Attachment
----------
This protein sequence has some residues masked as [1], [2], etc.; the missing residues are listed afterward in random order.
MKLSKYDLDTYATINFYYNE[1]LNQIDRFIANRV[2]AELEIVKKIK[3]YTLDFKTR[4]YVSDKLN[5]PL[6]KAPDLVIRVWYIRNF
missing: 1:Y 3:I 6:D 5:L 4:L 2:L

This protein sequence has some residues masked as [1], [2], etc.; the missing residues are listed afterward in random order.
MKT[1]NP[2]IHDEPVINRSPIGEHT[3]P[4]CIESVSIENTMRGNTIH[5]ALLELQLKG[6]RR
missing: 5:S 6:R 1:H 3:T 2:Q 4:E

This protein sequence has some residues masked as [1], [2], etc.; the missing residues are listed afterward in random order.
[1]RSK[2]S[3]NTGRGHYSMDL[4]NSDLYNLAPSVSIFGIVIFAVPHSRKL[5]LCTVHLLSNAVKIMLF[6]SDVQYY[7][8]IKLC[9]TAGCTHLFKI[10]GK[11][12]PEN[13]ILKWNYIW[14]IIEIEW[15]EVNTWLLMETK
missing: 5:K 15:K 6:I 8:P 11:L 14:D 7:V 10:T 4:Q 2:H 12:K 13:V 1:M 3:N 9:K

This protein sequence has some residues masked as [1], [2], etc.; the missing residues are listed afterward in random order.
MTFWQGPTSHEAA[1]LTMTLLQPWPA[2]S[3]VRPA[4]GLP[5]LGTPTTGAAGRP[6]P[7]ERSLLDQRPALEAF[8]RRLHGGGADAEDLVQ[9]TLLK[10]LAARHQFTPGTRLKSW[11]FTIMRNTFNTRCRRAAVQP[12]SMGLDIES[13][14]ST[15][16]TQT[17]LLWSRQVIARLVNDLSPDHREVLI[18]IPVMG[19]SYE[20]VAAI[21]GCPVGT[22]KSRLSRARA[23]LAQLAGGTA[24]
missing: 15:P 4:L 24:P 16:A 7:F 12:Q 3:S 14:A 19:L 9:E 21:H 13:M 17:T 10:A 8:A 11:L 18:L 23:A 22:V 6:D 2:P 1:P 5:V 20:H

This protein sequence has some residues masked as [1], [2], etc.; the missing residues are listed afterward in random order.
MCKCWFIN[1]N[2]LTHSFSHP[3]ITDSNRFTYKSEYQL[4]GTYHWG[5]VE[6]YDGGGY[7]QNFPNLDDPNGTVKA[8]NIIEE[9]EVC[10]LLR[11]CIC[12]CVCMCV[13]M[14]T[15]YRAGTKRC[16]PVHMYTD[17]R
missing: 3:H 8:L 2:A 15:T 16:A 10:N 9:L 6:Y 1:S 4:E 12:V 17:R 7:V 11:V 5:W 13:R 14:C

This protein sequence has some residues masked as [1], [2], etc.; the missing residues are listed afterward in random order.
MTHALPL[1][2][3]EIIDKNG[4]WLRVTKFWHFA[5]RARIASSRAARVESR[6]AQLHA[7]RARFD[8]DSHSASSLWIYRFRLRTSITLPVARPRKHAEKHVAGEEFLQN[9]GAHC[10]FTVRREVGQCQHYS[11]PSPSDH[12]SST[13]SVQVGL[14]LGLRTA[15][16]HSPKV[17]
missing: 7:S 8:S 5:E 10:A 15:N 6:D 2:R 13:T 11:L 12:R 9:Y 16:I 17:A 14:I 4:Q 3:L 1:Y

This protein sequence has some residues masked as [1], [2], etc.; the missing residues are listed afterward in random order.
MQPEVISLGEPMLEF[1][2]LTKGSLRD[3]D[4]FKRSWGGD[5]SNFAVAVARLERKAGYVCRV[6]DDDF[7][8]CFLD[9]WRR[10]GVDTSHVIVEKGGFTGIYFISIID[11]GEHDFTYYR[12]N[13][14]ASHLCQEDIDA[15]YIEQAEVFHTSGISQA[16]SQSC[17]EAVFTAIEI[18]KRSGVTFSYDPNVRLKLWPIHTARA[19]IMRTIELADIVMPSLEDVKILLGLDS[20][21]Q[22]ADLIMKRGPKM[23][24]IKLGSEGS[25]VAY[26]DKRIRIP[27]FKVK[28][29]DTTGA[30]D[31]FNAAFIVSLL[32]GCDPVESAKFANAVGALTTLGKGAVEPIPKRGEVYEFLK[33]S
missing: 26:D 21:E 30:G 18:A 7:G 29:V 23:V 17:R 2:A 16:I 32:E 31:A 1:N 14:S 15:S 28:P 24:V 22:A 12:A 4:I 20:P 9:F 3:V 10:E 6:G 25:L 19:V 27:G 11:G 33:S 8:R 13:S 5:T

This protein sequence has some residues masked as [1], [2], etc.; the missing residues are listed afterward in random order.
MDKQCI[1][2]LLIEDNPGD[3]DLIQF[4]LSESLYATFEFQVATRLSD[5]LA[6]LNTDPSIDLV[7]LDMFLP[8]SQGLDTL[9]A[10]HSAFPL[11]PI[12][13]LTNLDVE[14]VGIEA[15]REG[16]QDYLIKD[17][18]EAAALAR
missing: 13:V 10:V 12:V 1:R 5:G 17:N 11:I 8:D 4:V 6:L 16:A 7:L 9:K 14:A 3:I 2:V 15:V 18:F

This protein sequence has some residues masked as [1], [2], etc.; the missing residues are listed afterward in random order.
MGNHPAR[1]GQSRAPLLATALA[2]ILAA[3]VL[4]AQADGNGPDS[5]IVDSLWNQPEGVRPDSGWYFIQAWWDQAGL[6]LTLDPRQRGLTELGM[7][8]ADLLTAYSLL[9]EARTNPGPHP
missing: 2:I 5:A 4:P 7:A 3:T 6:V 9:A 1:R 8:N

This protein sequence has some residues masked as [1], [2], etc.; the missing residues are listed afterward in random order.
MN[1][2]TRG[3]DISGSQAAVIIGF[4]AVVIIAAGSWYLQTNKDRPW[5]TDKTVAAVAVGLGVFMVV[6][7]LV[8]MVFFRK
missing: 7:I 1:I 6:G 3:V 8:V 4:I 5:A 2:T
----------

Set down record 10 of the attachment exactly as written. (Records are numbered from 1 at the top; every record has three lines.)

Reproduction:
This protein sequence has some residues masked as [1], [2], etc.; the missing residues are listed afterward in random order.
MN[1][2]TRG[3]DISGSQAAVIIGF[4]AVVIIAAGSWYLQTNKDRPW[5]TDKTVAAVAVGLGVFMVV[6][7]LV[8]MVFFRK
missing: 7:I 1:I 6:G 3:V 8:V 4:I 5:A 2:T